For today's interview, we spoke with Los Angeles-based Swagbucks (www.swagbucks.com), an online site which allows users to earn virtual currency in exchange for searching the Internet, as well as other activities. Swagbucks in on its way to hitting $20M in annual revenues, and has bootstrapped since its founding. We spoke with founder Scott Dudelson to hear more about the company.
Explain to me how Swagbucks works?
Scott Dudelson: Swagbucks is an online reward destination, where users can earn virtual currency and exchange that for real life rewards, including Amazon gift certifications, or PayPal cash. They earn that currency by taking actions online through the Swabucks portal, for things they might do every day already, such as Internet searching, shopping, looking at daily deals, and playing casual games. There are now more than fourteen different kinds of actions users can take to earn Swagbucks.
How did the company come about?
Scott Dudelson: Swagbucks came about from several different pivots by the company. We had started by creating a private label, search engine for charities. What we did, is we create a portal for these nonprofits, and did a revenue share. They'd promote the site to their constituents and supporters, to raise money for the company, and we'd share it back with them. Through that, it evolved into a rewards program, and instead of charities, we started bringing it out to brands. Those brands included the Green Bay Packers, World Wresting Entertainment, and so on. Those brands created reward portals around Internet search, so, for example, you might go to the New York Giants site, search through their branded portal, and you would earn points, which they could redeem for swag from the team. That mutated into us thinking why not have our own, central portal based on Swagbucks, which is where Swagbucks.com came along.
How long have you been running the site as a central portal?
Scott Dudelson: Swagbucks.com has been around since February of 2008.
Let's talk about you a little bit--what's your background and how did you get into this?
Scott Dudelson: The original concept was raising money for charity, using this technology. My ground had previously been in raising money for music related nonprofits, through the entertainment industry. I used to recruit bands to become spokespeople for charities, and got them to perform charity concerts. However, I discovered that all of those things took a lot of time and effort, and very often, no matter how big the event was, or how big the spokesperson deal was, the net for the organizations was really low. So, I began looking for a new way to raise money for charities, in a simple way. I wanted it to be something easy for a charity to implement, something easy for us to get going for charities. The internet search idea sounded amazing, and people just bought into it. The concept was very similar to what we're doing now, encouraging people to do what they do every day, but through us. Only, now it's not focused on nonprofit portals as much as it is around the Swagbucks brands--not to say that we don't also help charities.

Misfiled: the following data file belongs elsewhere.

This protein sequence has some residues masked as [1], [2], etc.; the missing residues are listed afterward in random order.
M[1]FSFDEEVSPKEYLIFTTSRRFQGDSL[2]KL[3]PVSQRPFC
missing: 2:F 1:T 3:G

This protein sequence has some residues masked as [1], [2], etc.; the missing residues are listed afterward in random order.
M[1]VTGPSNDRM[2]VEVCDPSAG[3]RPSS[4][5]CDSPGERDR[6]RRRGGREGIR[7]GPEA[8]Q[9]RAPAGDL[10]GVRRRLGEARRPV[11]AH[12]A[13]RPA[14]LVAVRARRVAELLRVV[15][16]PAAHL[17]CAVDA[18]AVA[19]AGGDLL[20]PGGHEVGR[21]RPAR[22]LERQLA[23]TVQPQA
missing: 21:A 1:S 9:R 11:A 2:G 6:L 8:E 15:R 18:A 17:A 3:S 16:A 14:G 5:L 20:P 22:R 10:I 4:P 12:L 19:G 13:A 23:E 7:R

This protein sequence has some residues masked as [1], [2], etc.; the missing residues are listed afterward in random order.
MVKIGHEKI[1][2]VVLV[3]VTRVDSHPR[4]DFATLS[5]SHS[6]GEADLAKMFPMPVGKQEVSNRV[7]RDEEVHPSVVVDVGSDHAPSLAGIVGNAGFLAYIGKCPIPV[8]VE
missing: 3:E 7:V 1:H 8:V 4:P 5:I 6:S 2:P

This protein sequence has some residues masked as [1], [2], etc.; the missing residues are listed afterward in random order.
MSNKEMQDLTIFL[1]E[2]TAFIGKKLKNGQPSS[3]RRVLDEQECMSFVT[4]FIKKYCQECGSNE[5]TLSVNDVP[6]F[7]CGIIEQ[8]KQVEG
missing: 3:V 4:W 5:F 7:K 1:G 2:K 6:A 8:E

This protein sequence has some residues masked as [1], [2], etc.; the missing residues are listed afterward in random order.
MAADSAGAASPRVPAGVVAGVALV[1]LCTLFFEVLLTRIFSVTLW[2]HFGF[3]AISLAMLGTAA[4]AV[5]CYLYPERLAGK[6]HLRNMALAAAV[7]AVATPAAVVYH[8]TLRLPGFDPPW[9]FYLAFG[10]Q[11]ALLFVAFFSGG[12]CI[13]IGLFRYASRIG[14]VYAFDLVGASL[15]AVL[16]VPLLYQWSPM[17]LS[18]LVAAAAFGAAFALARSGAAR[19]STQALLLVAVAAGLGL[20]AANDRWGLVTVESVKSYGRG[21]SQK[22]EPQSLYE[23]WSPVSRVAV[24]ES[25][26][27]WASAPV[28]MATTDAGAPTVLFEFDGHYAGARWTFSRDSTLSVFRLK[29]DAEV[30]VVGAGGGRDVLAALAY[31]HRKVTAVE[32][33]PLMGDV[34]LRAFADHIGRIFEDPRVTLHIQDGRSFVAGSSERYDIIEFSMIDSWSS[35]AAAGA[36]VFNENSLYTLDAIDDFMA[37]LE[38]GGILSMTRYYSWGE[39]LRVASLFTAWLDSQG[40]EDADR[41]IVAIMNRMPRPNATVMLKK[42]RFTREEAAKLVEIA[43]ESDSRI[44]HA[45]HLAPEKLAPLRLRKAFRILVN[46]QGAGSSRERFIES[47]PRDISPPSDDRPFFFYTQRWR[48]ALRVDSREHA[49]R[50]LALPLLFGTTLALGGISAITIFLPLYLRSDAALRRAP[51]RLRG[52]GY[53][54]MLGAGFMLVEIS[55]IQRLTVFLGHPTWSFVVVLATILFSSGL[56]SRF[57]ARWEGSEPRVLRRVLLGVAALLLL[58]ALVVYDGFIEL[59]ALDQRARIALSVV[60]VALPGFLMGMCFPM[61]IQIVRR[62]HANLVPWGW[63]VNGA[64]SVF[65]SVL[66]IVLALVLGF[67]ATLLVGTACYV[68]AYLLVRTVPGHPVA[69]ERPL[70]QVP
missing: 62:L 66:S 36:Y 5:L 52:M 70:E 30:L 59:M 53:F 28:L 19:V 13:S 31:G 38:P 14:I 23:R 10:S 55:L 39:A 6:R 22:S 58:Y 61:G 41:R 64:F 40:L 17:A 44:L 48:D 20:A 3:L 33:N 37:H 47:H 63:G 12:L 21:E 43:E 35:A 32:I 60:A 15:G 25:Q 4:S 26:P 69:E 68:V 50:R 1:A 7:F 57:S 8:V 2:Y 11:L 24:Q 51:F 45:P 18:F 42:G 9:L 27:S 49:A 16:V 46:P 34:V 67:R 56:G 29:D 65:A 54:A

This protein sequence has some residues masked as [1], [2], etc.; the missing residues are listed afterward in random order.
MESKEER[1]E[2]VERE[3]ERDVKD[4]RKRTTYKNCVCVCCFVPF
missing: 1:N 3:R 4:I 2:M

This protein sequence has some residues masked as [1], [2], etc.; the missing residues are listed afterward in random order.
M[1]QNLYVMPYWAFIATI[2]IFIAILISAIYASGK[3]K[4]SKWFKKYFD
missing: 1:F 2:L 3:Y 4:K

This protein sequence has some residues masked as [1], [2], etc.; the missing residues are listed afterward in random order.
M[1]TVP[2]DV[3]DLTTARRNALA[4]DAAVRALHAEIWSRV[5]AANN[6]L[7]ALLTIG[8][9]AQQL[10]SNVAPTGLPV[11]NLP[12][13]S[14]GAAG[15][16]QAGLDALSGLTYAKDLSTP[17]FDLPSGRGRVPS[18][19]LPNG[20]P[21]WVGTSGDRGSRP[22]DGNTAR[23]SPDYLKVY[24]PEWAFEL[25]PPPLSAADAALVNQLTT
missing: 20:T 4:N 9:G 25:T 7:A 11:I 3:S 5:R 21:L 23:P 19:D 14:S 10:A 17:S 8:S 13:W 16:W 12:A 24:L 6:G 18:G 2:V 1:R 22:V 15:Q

It's difficult to get users to use things on a regular basis, how have you managed?
Scott Dudelson: We've been growing steadily over the past few years, and have never had a dip in revenues or users. It just keeps going up. It's not a meteoric rise -- we've been along for a long time -- and the type of thing we're doing is hard to get people involved in. However, once you build the trust and goodwill of your users, and buzz grows around the web, it becomes much easier. Over the course of the last three and a half years, we've maintained our integrity and built trust among our core users, who have spread the word around the web about what Swagbucks is, that it is legitimate--which, at first, was very difficult, given that the web traditionally has scam offers of a similar type.
I understand you're bootstrapped, but have built it to some sizeable revenues?
Scott Dudelson: Internet search is a very lucrative business, provided you have a very good base. Also, as we've seen users engage with Swagbucks, it's only been natural for us to go bring in other verticals that could generate money for the business, and also provide more opportunities for users. We've brought in things like surveys, special offers, daily deals, casual gaming. All of these different actions users can participate in generate us money. That, in turn, allows us to give back money in the form of Swagbucks for users. The growth has been very proportional to the verticals we've added. Also, as we've increased earning opportunities, our revenues have gone up, and the user numbers have gone up.
What's the biggest thing you've learned from the experience of building this business?
Scott Dudelson: It's on the general business side, but it's very applicable to Swagbucks. It's all about integrity, and being trustworthy. You can't run a business without integrity. From our perspective, you can't have a consumer engage with the product every day if you're not going to deliver on the promises you say you are going to provide.
Finally, what's next for you?
Scott Dudelson: We've got a few things on the horizon. Two things I'm particularly excited about are our mobile product, which we are launching in a couple of weeks. It will be a product where users can watch movie trailers, and video game trailers, and earn Swagbucks for that. Another thing, is we're going to be moving toward the social gaming space, and are getting some Facebook developers and social games developers to put their games on our site, which will allow our 3.5 million members to engage with their product.